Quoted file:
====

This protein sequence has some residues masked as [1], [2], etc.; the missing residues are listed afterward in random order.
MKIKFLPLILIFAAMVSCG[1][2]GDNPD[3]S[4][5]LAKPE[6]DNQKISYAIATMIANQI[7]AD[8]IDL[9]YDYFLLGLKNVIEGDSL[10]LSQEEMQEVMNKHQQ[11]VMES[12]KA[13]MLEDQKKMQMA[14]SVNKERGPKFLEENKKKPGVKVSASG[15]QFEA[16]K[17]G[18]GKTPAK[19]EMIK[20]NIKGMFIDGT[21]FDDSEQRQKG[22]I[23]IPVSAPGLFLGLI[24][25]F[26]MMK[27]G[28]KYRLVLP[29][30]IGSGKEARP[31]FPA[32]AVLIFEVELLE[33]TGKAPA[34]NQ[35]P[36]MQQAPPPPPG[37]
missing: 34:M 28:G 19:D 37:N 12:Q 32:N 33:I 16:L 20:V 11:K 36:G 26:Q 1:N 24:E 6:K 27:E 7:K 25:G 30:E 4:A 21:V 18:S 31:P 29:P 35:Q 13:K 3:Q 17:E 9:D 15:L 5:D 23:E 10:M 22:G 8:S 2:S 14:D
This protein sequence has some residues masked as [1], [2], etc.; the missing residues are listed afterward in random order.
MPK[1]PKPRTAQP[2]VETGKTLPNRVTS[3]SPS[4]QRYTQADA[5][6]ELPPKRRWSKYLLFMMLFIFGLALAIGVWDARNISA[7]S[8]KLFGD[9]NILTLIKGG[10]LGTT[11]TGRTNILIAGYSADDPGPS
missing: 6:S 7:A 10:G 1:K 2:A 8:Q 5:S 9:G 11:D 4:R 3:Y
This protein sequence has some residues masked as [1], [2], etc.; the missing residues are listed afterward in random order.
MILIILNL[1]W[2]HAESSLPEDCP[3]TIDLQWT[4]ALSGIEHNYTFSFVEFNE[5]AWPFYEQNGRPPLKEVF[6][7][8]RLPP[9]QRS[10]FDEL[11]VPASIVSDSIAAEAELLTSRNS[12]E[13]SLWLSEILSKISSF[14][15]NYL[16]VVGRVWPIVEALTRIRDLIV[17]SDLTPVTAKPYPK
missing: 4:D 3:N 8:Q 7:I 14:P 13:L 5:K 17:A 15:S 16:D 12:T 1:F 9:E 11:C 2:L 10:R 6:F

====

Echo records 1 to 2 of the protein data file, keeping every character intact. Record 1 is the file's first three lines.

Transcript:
This protein sequence has some residues masked as [1], [2], etc.; the missing residues are listed afterward in random order.
MKIKFLPLILIFAAMVSCG[1][2]GDNPD[3]S[4][5]LAKPE[6]DNQKISYAIATMIANQI[7]AD[8]IDL[9]YDYFLLGLKNVIEGDSL[10]LSQEEMQEVMNKHQQ[11]VMES[12]KA[13]MLEDQKKMQMA[14]SVNKERGPKFLEENKKKPGVKVSASG[15]QFEA[16]K[17]G[18]GKTPAK[19]EMIK[20]NIKGMFIDGT[21]FDDSEQRQKG[22]I[23]IPVSAPGLFLGLI[24][25]F[26]MMK[27]G[28]KYRLVLP[29][30]IGSGKEARP[31]FPA[32]AVLIFEVELLE[33]TGKAPA[34]NQ[35]P[36]MQQAPPPPPG[37]
missing: 34:M 28:G 19:D 37:N 12:Q 32:N 33:I 16:L 20:V 11:K 36:G 26:Q 1:N 24:E 6:K 27:E 7:K 25:G 30:E 4:A 21:V 18:S 31:P 29:P 35:Q 13:K 3:Q 17:E 9:D 15:L 5:D 23:E 10:M 22:G 8:S 2:S 14:D
This protein sequence has some residues masked as [1], [2], etc.; the missing residues are listed afterward in random order.
MPK[1]PKPRTAQP[2]VETGKTLPNRVTS[3]SPS[4]QRYTQADA[5][6]ELPPKRRWSKYLLFMMLFIFGLALAIGVWDARNISA[7]S[8]KLFGD[9]NILTLIKGG[10]LGTT[11]TGRTNILIAGYSADDPGPS
missing: 6:S 7:A 10:G 1:K 2:A 8:Q 5:S 9:G 11:D 4:R 3:Y